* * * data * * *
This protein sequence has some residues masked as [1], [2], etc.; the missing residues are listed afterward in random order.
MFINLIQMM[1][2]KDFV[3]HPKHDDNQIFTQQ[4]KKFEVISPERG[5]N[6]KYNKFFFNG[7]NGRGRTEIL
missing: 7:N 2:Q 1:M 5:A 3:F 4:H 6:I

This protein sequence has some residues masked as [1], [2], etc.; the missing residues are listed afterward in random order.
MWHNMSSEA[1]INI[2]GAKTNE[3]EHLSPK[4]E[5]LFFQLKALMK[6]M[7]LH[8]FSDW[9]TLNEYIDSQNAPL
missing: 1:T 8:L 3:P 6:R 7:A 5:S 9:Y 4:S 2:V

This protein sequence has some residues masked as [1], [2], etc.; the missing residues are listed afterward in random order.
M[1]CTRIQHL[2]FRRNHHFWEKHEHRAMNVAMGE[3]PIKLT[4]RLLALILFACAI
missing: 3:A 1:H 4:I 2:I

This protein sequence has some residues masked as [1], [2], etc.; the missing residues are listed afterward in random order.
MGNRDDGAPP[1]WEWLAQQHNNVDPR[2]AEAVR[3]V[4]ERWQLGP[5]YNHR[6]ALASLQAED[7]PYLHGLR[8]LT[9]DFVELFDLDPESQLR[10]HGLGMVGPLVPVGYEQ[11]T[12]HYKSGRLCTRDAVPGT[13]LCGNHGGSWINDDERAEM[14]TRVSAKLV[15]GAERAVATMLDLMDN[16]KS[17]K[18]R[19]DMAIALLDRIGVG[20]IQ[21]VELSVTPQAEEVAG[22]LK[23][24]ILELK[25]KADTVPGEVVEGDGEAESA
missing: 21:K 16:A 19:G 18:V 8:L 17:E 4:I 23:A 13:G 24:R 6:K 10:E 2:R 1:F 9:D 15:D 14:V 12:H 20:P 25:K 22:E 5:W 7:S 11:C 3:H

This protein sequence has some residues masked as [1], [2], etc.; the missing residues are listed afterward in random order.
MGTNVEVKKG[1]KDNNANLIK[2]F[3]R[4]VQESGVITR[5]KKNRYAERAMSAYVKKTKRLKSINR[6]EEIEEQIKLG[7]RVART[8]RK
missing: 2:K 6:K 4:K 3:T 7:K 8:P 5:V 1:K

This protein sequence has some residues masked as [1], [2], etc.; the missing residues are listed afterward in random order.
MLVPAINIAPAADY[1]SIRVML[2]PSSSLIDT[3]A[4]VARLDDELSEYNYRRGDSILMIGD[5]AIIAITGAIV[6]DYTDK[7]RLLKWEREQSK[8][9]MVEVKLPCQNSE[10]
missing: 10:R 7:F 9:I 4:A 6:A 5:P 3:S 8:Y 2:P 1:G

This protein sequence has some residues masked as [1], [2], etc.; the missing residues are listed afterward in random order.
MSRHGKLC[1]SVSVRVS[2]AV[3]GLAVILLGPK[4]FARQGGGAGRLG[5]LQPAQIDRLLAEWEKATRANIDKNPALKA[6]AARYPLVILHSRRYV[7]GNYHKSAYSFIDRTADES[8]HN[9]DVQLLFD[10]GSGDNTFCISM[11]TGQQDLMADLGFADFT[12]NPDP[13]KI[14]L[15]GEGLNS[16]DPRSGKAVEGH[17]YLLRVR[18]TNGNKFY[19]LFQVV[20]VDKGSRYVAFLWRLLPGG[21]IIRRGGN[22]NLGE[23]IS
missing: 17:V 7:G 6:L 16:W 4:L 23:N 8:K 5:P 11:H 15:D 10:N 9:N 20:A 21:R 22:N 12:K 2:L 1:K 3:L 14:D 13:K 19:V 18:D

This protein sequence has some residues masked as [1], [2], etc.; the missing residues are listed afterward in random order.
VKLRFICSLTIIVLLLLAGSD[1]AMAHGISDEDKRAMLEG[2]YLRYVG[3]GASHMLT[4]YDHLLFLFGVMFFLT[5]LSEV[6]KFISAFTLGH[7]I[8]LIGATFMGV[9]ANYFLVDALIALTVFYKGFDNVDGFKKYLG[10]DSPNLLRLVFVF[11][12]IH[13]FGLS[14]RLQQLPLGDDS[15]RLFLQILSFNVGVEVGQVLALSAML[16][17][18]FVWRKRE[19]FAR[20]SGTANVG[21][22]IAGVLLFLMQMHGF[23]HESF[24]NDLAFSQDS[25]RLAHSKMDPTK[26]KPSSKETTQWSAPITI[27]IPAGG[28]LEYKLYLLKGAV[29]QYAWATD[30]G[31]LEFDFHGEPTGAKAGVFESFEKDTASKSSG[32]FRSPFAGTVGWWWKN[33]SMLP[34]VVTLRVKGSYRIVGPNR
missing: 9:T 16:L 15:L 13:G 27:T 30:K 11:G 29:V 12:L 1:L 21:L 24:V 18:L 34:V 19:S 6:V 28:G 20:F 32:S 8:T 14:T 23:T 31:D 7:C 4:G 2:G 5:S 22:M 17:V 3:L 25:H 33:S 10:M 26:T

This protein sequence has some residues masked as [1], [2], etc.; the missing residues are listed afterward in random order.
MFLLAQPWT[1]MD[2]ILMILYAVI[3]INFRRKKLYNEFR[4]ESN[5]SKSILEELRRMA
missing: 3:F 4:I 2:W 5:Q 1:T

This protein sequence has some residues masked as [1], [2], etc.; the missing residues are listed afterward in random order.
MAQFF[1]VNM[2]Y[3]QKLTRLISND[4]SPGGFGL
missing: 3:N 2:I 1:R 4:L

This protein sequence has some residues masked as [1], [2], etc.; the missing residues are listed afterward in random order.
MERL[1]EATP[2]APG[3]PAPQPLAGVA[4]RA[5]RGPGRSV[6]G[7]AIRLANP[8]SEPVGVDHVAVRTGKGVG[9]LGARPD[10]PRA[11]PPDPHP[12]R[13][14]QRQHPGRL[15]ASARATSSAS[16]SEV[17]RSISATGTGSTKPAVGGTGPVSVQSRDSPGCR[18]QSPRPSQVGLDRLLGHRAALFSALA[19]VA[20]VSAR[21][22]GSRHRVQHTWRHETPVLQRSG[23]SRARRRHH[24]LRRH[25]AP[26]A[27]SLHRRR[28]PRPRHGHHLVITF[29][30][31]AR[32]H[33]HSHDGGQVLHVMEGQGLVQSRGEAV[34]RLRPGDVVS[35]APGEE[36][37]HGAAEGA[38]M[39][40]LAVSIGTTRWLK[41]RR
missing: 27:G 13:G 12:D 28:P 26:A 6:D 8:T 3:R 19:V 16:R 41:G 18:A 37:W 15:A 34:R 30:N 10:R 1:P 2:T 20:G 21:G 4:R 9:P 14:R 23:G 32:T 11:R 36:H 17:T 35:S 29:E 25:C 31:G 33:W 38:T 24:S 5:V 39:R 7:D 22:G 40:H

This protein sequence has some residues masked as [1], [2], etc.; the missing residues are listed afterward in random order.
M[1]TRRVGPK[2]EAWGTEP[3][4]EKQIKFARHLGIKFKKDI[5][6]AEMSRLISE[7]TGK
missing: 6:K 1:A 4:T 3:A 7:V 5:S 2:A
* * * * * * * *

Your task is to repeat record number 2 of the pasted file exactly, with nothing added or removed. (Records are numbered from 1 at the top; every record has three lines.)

This protein sequence has some residues masked as [1], [2], etc.; the missing residues are listed afterward in random order.
MWHNMSSEA[1]INI[2]GAKTNE[3]EHLSPK[4]E[5]LFFQLKALMK[6]M[7]LH[8]FSDW[9]TLNEYIDSQNAPL
missing: 1:T 8:L 3:P 6:R 7:A 5:S 9:Y 4:S 2:V